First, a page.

# Token-passing Algorithms - PowerPoint PPT Presentation

View by Category
Title:

## Token-passing Algorithms

Description:

### Token-passing Algorithms Suzuki-Kasami algorithm Completely connected network of processes There is one token in the network. The owner of the token has the ... – PowerPoint PPT presentation

Number of Views:142
Avg rating:3.0/5.0
Slides: 27
Provided by: Suku69
Category:
Tags:
Transcript and Presenter's Notes

Title: Token-passing Algorithms

1
Token-passing Algorithms
• Suzuki-Kasami algorithm
• Completely connected network of processes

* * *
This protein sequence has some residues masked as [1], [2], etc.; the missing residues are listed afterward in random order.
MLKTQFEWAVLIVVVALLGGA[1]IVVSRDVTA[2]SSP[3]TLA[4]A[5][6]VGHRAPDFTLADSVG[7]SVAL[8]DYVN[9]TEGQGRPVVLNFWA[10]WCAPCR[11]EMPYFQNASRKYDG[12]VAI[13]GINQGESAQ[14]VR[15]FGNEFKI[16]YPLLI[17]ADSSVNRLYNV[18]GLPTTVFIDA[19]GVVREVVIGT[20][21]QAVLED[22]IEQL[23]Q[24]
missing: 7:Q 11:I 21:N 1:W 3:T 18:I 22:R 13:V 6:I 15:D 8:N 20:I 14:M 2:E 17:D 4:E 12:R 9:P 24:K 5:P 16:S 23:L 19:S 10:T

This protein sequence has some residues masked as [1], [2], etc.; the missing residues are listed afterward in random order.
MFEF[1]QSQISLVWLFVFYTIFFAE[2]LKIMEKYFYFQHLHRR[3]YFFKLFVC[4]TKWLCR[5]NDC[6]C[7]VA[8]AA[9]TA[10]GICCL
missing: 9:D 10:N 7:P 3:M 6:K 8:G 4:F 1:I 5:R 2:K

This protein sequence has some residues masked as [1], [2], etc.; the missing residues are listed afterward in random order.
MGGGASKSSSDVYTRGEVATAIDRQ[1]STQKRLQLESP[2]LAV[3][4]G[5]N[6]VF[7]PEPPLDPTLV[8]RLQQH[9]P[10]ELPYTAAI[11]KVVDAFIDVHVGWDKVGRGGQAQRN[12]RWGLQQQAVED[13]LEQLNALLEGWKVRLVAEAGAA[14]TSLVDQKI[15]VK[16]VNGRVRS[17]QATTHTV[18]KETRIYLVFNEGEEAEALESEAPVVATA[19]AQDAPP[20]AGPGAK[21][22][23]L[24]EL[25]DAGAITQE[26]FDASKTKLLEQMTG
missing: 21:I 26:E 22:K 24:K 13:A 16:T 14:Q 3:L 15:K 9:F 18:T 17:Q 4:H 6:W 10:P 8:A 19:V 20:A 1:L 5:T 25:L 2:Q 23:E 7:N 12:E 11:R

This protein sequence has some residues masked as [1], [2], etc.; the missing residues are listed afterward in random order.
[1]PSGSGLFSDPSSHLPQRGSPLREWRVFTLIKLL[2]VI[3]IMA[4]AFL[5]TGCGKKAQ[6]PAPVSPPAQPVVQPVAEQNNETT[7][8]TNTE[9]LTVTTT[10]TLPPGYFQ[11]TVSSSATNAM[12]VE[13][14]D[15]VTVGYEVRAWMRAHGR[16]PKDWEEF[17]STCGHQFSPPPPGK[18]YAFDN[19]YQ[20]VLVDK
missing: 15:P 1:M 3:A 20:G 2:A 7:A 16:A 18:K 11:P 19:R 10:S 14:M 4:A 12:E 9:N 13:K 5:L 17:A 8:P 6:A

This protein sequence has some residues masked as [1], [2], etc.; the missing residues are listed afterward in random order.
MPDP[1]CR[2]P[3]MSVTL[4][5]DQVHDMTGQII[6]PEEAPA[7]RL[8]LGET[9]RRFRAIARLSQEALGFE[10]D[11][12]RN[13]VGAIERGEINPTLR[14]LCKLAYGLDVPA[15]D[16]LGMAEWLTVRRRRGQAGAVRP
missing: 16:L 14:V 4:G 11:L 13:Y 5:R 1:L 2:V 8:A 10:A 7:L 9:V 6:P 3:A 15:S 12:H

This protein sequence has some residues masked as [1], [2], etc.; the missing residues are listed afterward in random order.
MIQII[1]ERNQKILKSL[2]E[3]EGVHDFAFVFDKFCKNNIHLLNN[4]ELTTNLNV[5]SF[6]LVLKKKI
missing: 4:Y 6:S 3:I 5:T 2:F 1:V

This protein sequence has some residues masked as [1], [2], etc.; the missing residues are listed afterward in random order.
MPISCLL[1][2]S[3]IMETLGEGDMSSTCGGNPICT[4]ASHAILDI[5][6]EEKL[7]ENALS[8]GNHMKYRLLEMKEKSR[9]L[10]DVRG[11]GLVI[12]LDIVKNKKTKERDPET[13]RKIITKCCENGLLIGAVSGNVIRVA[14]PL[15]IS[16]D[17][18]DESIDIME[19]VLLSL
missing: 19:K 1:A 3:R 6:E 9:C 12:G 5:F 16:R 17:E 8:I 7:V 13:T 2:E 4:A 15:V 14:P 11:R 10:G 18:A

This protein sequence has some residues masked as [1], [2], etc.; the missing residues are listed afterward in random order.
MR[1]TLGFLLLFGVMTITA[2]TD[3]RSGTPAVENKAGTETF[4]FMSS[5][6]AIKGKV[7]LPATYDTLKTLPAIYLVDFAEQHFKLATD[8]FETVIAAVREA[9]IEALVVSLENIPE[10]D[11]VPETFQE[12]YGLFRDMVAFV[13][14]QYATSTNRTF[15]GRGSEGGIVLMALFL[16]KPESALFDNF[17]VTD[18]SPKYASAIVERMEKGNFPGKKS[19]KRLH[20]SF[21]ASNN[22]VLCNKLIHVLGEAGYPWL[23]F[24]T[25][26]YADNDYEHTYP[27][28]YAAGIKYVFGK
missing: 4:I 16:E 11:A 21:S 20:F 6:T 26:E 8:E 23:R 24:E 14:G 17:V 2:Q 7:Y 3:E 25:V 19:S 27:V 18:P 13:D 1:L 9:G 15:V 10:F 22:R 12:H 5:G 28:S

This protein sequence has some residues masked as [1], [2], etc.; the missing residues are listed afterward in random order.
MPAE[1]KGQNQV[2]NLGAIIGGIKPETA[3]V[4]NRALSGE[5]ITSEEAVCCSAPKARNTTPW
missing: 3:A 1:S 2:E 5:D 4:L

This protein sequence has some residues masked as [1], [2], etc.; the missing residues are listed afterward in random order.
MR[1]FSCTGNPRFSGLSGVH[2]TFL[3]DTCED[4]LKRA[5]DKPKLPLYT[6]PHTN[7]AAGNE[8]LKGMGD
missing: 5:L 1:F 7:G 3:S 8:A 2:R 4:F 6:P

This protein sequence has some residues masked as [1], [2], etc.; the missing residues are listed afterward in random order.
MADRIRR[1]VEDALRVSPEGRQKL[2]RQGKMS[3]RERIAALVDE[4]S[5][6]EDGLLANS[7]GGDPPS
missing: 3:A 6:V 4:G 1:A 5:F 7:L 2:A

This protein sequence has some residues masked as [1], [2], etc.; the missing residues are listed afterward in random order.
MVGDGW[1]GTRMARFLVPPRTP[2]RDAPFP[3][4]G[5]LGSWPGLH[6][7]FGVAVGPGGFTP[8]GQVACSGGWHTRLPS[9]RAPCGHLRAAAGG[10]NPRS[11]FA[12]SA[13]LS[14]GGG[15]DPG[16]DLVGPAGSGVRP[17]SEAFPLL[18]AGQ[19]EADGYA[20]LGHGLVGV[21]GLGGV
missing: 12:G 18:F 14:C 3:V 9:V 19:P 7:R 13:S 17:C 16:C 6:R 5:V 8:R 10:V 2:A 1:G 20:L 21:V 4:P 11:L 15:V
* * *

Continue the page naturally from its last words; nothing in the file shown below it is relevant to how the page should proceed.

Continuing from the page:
• There is one token in the network. The owner of
the token has the permission to enter CS.
• Token will move from one process to another based
on demand.

2
Suzuki-Kasami Algorithm
• Process i broadcasts (i, num)
• Each process maintains
• -an array req reqj denotes the sequence no of
the latest request from process j
• (Some requests will be stale soon)
• Additionally, the holder of the token maintains
• -an array last lastj denotes the sequence
number of the latest visit to CS from for process
j.
• - a queue Q of waiting processes

Q
Sequence number of the request
req array0..n-1 of integer
last array 0..n-1 of integer
3
Suzuki-Kasami Algorithm
• When a process i receives a request (i, num) from
• process k, it sets reqk to max(reqk, num)
• and enqueues the request in its Q
• When process i sends a token to the head of Q,
• it sets lasti its own num, and passes the
array
• last, as well as the tail of Q,
• The holder of the token retains process k in its